While Sylvester Stallone’s Barney Ross fights the main villain, played by Jean-Claude Van Damme (itself a fantastic fight, complete with steel chains and flying roundhouse kicks), Statham’s character, Lee Christmas, fights Van Damme’s lieutenant, Hector, played by Adkins. Hector has a knife, while Statham is armed with knuckle-dusters, and the two square off in a bloody duel. While he takes a few hits along the way, Christmas eventually gains the upper hand, ultimately punching Hector into the rear rotor of a helicopter. Rather than being turned into a pink mist, the impact is portrayed more realistically: The rotor is destroyed, though not before it rips off Hector’s head and one of his arms. It’s a grisly sight, but it only appears on screen for a fraction of a second. Hardcore gore-hounds will find themselves going through it frame-by-frame, to better admire the R-rated carnage.

The Transporter 2’s melee brawl

Frank Martin menaced by gang

Statham’s star-making role in 2002’s “The Transporter” is a big part of what made the film a huge international hit. Naturally, he returned for 2005’s “Transporter 2.” This sequel has a ton of unique action scenes, though the extra CGI used in the car chases rubs some critics the wrong way. Still, the centerpiece of the whole film is a big melee brawl that sees Statham’s Frank Martin take on dozens of guys with his bare hands, a fire hose, and a steel pipe, before escaping in a taxi.

In the “Transporter 2” extended cut, the fight is a little bit different, and ends on a much darker note. The original scene is firmly in PG-13 territory, with guys getting knocked out. They’re probably concussed, but they’ll survive. In the extended cut, however, one final guard appears, drawing a gun. Reflexively, Martin throws the metal pipe like a spear, which pierces the guard’s torso. He drops to his knees, dead. As Martin walks by, he closes his eyes, expressing regret at what he had to do. A tonally unsettling kill that leads to an introspective moment for Martin, it’s a shame this vital scene is only available in the extended cut.

Chev Chelios gets frisky

Eve and Chev talking closely

The “Crank” movies are arguably more remembered for their sex scenes than for their action sequences. This makes sense: The premise of these movies is that protagonist Chev Chelios must keep his heart rate up, or else the poison in his body will kill him. Think “Speed,” but with Jason Statham instead of a bus. One way he keeps his heart going is by having public trysts with his girlfriend, Eve (Amy Smart).

These scenes, present in both movies, would be unwatchable and disturbing if it weren’t for the surreal tone of these films. In the world of “Crank,” public liaisons, be they on a horse racetrack or in the middle of the street, are just part of the formula. As the action sequences are obscene and ridiculous, the romance scenes need to maintain the same level of bizarre energy. To that end, “Crank” is successful in achieving what it sets out to accomplish — you’ll never forget watching Statham and Smart frantically “create friction” on a set of stadium stairs.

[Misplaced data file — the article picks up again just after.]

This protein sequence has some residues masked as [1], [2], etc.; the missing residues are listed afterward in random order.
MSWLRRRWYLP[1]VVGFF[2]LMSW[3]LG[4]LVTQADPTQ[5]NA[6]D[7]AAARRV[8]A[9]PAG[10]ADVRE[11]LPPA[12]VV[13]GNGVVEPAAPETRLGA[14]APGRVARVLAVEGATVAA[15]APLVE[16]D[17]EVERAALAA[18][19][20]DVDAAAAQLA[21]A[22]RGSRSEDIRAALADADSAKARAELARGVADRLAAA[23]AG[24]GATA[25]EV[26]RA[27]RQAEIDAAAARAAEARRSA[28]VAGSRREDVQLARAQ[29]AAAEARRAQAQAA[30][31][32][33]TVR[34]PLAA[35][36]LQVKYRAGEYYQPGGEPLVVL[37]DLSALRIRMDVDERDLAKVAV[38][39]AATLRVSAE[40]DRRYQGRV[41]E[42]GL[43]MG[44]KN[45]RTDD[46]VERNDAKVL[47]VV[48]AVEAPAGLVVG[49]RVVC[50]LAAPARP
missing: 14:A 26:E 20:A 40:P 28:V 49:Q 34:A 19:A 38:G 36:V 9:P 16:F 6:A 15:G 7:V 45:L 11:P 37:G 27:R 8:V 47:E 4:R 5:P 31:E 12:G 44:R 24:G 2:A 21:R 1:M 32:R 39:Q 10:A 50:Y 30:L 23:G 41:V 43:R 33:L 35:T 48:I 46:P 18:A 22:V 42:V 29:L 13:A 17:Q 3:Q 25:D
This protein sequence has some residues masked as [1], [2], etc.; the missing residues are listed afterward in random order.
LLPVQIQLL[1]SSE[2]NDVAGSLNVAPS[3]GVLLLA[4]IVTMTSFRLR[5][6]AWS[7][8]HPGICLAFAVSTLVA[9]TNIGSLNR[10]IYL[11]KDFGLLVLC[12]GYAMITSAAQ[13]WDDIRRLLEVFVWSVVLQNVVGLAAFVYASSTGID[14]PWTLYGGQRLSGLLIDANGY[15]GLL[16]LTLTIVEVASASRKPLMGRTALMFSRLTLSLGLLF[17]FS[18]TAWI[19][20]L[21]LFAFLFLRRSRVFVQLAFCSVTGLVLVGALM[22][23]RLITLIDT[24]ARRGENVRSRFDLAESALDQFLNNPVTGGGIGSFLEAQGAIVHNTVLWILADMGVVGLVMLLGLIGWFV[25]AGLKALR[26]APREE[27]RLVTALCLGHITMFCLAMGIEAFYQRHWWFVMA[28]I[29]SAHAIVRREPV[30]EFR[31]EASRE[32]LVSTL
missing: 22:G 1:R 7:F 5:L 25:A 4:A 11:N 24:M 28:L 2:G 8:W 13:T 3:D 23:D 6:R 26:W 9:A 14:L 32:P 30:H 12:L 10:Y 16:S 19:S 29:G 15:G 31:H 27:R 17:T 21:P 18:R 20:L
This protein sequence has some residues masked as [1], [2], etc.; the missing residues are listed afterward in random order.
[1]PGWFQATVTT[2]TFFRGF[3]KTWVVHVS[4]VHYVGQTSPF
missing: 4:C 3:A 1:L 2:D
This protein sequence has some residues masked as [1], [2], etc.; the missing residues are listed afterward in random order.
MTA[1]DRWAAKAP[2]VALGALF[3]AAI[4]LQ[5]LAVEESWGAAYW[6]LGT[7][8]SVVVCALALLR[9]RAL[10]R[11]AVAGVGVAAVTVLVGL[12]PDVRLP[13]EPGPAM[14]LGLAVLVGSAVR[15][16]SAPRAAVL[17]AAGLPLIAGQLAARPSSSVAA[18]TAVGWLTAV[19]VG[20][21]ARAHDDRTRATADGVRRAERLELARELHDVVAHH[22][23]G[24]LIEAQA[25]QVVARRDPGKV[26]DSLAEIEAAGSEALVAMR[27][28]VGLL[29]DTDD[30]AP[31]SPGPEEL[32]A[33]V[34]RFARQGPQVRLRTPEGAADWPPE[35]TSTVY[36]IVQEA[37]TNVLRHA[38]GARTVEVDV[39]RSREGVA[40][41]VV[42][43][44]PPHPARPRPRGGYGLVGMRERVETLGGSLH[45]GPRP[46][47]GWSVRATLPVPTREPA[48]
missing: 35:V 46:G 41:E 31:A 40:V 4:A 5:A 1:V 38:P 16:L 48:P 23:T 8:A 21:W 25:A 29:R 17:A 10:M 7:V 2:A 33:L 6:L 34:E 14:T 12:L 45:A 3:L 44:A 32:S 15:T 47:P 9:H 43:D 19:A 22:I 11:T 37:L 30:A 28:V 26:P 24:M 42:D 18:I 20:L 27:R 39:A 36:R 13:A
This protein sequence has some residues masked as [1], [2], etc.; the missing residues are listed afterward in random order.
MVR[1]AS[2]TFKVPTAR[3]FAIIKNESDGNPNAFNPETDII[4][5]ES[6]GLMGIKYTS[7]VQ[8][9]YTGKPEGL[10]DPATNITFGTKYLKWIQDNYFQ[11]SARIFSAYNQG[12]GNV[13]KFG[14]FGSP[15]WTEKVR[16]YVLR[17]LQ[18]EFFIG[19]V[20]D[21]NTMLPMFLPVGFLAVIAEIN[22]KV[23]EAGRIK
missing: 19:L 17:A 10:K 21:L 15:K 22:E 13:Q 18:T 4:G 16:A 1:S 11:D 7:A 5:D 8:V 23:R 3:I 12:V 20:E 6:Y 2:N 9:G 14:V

Falling down in Spy

Rick Ford against red wallpaper

By 2015, some moviegoers had dismissed Jason Statham as a one-trick pony who wasn’t terribly valuable outside of the action genre. This opinion arrived despite his strong early performances in Guy Ritchie films and his impressive turn in the underrated 2013 thriller, “Homefront,” and didn’t seem likely to dissipate. But then, Statham won over a whole new audience with his performance in director Paul Feig’s 2015 action-comedy, “Spy.”

Statham plays Rick Ford, an overconfident CIA agent who thinks he’s the personification of righteous machismo. In fact, he’s a bumbling laughingstock nobody takes seriously. His complete lack of self-awareness is a constant source of comedy — in fact, he’s the subject of what is arguably the biggest laugh in the movie. At one point, while the villains have our heroes disarmed and held at gunpoint, Ford arrives to save the day. He busts open a door, walks through, deploys a savvy one-liner, and aims his weapon at the enemy. Unfortunately, his long coat gets caught on the doorknob, causing him to slip, fall, and drop his gun. An exasperated Melissa McCarthy mutters, “He means well.” Embarassed, Ford picks himself up off the ground and joins the other hostages.

Fighting a giant shark in The Meg